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When I announced my plan of hiking the Appalachian Trail alone as a solo, single, 23-year-old woman, everyone wanted to tell me what to do and what not to do. But there were some things that either no one ever mentioned, or they completely led me astray!
1. I would never be alone.
Even though I started hiking alone, there were so many other hikers around, especially at shelters, I never felt alone or was alone!
Now, you can be a little more strategic and avoid the crowds to get some alone time in, if that’s what you’re looking for. I was just going with the flow and ended up enjoying other hikers company and was actually relieved to not be alone.
2. It hails in the South.
And gets just as cold as the North sometimes. I grew up in Pennsylvania, then lived in New York state, then Maine. I was used to the cold. But, never having spent time in the southern part of the U.S. I imagined this hot, sunny vortex where fresh peaches and daisy dukes can be found on any given day of the year.
I couldn’t have been more wrong! I started hiking on the second to last day of March, and expected some cold nights, but wasn’t prepared for a full 8 hour sideways hail storm coating every surface in ice.
3. Don’t trust anyone who sleeps with their food.
Having many summers of backpacking trips under my belt, I had only ever hung my food, far away from my sleeping body. And I only camped with other people who hung their food to protect themselves and the wildlife around them.
I never even heard of sleeping with your food until researching thru hiking the Appalachian Trail on the interwebs.
One night, a tree ate my bear bag line and I couldn’t get it down. So I thought ‘Oh. Other people don’t hang their food, maybe it’s ok here.’
And then a bear stole almost all my gear – backpack, cook set, and food!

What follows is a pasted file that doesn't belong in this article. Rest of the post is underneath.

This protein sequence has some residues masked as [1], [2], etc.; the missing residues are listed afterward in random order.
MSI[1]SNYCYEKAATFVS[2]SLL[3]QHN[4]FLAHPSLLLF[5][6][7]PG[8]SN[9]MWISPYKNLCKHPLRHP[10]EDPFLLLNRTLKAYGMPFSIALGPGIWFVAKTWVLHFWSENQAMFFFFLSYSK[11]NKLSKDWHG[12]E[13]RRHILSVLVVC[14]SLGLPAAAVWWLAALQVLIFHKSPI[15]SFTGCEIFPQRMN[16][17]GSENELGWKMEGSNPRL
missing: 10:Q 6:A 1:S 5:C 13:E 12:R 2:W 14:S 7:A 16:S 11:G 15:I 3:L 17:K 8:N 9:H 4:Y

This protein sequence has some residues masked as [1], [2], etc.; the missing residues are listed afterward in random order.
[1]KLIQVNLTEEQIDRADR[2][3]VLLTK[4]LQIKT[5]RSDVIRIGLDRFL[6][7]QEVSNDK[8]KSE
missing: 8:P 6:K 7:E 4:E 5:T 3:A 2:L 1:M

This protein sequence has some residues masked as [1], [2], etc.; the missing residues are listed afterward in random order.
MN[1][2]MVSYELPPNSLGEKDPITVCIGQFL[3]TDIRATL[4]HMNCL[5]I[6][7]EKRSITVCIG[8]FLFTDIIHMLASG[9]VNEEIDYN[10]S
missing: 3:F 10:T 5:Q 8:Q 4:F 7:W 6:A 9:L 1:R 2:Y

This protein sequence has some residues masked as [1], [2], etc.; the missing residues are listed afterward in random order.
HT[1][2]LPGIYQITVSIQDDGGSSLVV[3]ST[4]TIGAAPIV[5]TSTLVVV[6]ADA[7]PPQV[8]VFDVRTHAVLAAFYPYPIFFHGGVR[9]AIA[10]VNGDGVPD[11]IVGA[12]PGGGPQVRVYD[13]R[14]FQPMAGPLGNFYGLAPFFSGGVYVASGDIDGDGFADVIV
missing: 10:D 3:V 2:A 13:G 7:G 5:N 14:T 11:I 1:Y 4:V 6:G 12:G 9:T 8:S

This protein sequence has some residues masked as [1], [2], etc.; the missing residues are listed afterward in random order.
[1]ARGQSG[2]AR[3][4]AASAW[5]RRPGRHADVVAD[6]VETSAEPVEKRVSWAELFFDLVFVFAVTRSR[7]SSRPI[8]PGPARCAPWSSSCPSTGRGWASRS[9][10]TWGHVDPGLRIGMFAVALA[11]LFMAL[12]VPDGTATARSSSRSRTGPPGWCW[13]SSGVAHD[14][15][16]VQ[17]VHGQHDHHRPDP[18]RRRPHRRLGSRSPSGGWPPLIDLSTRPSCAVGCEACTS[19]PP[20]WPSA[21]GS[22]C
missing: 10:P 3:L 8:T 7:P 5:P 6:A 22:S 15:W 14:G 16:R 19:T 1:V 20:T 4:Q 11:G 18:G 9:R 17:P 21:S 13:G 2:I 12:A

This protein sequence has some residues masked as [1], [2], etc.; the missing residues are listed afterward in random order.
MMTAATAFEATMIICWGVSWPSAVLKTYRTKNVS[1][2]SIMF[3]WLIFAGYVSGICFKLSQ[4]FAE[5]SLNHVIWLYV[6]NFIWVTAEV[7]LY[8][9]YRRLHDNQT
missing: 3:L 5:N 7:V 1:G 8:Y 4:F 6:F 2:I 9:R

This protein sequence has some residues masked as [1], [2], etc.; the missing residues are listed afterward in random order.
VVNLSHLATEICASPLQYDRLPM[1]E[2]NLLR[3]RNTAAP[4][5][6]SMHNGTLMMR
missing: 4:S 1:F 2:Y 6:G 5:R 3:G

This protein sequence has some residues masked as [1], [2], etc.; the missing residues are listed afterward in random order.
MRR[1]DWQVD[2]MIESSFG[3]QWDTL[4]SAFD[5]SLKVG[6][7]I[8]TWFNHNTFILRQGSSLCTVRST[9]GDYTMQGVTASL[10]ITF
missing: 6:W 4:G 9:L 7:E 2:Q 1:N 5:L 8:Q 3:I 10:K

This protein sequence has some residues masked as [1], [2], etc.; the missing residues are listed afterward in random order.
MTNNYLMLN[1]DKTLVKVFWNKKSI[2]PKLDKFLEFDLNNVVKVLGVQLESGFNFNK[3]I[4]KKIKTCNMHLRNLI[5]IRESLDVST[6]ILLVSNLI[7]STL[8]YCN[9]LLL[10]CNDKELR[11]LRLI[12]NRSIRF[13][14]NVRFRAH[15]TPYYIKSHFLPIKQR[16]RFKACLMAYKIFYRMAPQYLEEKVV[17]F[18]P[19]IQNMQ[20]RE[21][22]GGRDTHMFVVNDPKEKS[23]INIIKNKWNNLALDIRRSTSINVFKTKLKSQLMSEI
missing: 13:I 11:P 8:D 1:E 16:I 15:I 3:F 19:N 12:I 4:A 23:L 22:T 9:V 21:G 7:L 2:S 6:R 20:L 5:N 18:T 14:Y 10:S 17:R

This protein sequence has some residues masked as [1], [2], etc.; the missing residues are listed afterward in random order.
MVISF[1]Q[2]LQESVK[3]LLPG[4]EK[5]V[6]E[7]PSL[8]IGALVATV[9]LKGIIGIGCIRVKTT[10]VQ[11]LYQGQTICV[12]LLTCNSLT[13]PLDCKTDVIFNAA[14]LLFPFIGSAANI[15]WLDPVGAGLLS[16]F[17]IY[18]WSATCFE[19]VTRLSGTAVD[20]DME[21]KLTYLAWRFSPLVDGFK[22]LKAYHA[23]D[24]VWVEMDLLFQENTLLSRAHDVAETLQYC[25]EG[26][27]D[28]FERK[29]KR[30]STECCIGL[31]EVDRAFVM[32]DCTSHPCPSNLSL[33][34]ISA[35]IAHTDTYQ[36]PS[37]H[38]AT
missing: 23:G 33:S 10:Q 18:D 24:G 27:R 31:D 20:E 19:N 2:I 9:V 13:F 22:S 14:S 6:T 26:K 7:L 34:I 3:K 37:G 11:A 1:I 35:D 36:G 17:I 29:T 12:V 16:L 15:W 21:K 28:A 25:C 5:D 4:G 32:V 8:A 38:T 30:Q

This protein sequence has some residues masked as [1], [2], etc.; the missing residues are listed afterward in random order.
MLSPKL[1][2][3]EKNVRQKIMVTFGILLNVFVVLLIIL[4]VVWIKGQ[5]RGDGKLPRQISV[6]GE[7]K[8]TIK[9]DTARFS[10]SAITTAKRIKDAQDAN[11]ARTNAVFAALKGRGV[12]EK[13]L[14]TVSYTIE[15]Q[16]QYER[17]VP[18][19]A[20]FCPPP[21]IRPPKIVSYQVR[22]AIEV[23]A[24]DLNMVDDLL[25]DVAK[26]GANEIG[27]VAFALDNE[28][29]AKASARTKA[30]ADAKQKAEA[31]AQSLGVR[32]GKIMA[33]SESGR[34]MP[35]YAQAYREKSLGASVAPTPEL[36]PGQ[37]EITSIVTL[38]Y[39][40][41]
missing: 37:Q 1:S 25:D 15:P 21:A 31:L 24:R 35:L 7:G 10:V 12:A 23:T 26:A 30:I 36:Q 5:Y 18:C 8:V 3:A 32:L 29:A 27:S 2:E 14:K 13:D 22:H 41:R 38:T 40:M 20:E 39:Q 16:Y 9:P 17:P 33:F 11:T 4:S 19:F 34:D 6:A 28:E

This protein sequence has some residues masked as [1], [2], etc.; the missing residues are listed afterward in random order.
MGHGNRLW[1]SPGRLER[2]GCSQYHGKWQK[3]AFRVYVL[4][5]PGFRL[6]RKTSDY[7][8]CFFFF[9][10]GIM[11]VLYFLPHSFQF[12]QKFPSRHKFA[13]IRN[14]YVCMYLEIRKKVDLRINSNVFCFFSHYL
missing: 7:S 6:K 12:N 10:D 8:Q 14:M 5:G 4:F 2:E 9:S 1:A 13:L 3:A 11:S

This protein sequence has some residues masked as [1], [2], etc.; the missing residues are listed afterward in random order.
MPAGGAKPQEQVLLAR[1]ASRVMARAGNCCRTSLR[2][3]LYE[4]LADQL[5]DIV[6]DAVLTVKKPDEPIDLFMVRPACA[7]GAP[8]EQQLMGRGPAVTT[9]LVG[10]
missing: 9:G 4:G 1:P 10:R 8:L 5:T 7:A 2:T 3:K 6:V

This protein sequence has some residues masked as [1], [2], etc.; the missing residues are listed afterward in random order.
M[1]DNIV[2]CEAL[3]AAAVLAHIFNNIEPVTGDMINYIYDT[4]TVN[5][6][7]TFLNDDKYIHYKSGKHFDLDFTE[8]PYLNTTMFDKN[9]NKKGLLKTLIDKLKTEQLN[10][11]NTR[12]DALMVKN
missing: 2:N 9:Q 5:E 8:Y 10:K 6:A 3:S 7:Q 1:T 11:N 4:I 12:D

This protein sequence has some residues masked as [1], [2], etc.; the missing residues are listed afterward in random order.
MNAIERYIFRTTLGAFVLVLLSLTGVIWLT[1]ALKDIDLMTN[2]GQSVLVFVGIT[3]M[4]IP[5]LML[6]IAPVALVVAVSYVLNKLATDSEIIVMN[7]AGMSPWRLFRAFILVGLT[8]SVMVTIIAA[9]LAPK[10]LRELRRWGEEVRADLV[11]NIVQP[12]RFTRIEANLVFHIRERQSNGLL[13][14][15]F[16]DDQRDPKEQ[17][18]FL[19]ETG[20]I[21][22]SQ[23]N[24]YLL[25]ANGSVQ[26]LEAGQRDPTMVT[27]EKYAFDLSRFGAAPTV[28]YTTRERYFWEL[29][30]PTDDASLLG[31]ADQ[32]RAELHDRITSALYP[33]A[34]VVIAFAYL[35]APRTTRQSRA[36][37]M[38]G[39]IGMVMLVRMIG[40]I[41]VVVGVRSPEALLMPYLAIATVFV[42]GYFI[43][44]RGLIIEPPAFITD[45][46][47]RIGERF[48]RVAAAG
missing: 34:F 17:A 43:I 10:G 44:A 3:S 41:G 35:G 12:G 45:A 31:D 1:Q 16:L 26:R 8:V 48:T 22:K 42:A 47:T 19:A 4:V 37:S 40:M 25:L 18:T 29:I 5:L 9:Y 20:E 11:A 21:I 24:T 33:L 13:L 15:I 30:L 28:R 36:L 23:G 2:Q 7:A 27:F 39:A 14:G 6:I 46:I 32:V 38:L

Long story short, please take precautions against bears, whether that’s hanging your food or getting an Ursack or other bear canister.
4. The community on the Appalachian Trail (and the rumor mill!) is one the strongest you will ever find.
OK, people say you find your ‘tramily’ or trail family, but I never really understood what ‘tramily’ means or looks like until I experienced it.
“We do not believe in ourselves until someone reveals that deep inside us something is valuable, worth listening to, worthy of our trust, scared to our touch. Once we believe in ourselves we can risk curiousity, wonder, spontaneous delight or any experience that reveals the human spirit.”
–E. E. Cummings
5. Giardia isn’t just having diarrhea for a while.
Even though I always treated my water with either iodine tablets or Aquamira drops, I still got the Giardia bug somehow. And it is true what they say, it never leaves you. (Or at least almost 4 years later, my guy isn’t healed yet after Giardia and the subsequent Flagyl regimen.)
When I told non-hiking folk about my plan to go backpacking on the Appalachian Trail for several months, I was bombarded with unsolicited advice – ‘Watch out for strange men!’ ‘Take a cell phone! There are criminals out there!’ and ‘Don’t get hurt!’ but I never got any real, raw, useful insights for life on the trail.
For more psychological insights on hiking the AT, check out these posts:
- Why Some Hikers Quit Their Thru-Hiking Dream, and Tips For Your Success
- How To Identify Your Comfort, Growth and Panic Zones
- Why Hike The Appalachian Trail?
Any hikers want to share what you wish you knew before your first big trip?? Please do leave it in the comments!
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